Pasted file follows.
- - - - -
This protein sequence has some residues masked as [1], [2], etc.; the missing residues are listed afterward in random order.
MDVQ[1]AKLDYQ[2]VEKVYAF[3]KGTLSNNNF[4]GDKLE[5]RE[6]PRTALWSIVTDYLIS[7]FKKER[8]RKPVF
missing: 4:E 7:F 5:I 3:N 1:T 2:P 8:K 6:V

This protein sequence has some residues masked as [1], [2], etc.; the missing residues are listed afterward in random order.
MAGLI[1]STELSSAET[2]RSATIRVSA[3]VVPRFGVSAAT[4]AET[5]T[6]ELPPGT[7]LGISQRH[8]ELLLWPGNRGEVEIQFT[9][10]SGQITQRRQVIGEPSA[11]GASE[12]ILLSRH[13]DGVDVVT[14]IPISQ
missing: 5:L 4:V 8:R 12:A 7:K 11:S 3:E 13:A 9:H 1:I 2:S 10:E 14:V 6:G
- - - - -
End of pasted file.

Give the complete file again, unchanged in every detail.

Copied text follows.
This protein sequence has some residues masked as [1], [2], etc.; the missing residues are listed afterward in random order.
MDVQ[1]AKLDYQ[2]VEKVYAF[3]KGTLSNNNF[4]GDKLE[5]RE[6]PRTALWSIVTDYLIS[7]FKKER[8]RKPVF
missing: 4:E 7:F 5:I 3:N 1:T 2:P 8:K 6:V

This protein sequence has some residues masked as [1], [2], etc.; the missing residues are listed afterward in random order.
MAGLI[1]STELSSAET[2]RSATIRVSA[3]VVPRFGVSAAT[4]AET[5]T[6]ELPPGT[7]LGISQRH[8]ELLLWPGNRGEVEIQFT[9][10]SGQITQRRQVIGEPSA[11]GASE[12]ILLSRH[13]DGVDVVT[14]IPISQ
missing: 5:L 4:V 8:R 12:A 7:K 11:S 3:E 13:A 9:H 1:I 2:S 10:E 14:V 6:G